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P347 Patient perception towards faecal microbiota transplantation for treatment of Inflammatory Bowel Disease

N. Quraishi1, M. McMillan1, M. Widlak*1, L. Nell1, K. Quraishi2, S. Pathmakanthan1, N. Sharma2, T. Iqbal1

1University Hospitals Birmingham NHS Foundation Trust, Queen Elizabeth Hospital, Gastroenterology, Birmingham, United Kingdom, 2Heart of England NHS Foundation Trust, Heartlands Hospital, Gastroenterology, Birmingham, United Kingdom


Faecal Microbiota Transplant (FMT) is a novel highly effective treatment for Clostridium difficile infection

(CDI). Initial clinical trials and case reports suggest that this may be a promising therapy for patients with inflammatory bowel disease (IBD). As part of a patient audit regarding our FMT treatment for CDI we performed a survey to evaluate patient attitudes to potentially receiving FMT as treatment for IBD and gauged attitudes towards participation in a future clinical trial evaluating the effectiveness of FMT in IBD.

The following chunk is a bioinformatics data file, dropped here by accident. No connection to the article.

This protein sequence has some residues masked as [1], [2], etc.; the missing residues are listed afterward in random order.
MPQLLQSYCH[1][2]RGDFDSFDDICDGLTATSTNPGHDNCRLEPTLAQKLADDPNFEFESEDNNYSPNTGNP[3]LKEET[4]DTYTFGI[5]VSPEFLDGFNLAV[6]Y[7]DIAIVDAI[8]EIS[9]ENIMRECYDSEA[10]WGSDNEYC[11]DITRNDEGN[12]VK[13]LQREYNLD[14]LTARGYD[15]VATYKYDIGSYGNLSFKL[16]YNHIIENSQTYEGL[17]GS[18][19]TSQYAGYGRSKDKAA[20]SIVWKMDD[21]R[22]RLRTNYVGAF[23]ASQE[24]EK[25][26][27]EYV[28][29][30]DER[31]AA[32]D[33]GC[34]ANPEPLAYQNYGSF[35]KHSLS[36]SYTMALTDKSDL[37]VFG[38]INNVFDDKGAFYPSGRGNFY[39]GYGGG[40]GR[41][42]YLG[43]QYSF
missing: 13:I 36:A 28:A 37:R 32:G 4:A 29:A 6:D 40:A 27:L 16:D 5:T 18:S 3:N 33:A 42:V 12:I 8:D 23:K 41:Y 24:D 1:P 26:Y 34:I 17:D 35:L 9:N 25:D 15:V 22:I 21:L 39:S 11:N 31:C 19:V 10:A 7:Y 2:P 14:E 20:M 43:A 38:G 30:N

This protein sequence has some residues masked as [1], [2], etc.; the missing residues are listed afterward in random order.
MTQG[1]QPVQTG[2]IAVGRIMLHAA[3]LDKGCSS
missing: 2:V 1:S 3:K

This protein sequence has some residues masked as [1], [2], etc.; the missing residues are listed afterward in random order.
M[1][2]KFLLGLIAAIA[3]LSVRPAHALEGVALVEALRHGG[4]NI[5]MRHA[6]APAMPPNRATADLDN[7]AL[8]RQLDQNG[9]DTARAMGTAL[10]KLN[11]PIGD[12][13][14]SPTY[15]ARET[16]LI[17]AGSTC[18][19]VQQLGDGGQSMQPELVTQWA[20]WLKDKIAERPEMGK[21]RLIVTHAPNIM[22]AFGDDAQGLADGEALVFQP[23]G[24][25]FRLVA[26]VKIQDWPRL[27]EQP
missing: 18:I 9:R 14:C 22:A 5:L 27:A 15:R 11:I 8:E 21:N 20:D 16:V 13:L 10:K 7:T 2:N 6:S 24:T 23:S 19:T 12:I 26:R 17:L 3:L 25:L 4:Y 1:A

We conducted a structured survey on patients attending gastroenterology clinics to assess perceptions of effectiveness, tolerability, safety and thresholds for considering FMT as a treatment.


We collected 105 responses (M:F 46:59, Median age 36 years) including 80 (76%) from patients with IBD. 91%

(96/105) felt that this treatment would be effective and 56% (59/105) did not consider it unpleasant. 96% (101/105) patients perceived it to be safe. 72% (76/105) and 82% (86/105) would be comfortable with having FMT via an NG tube or rectal enema route respectively. 78% (82/105) did not have any concerns regarding the faecal transplant being obtained from a screened unrelated donor. 74% (78/105) of the patients would be willing to have FMT as a first line treatment of CDI. 50% (40/80) of IBD patients surveyed would consider FMT as a first line treatment of their IBD, 85% (68/80) if steroid resistant or dependant, 89% (71/80) if failing on biologics and 94% (75/80) as a salvage treatment option prior to surgery. Importantly 75% (60/80) would consider taking part in a clinical trial evaluating faecal microbiota transplantation for treatment of their IBD.


In this survey of patient attitudes to FMT amongst patients from the UK, we found that patients perceived FMT as a potentially effective, safe, tolerable treatment and were inclined to consider this as part of conventional medical therapy for IBD. In our cohort we did not discover reluctance to take part in a trial of FMT for treatment of IBD.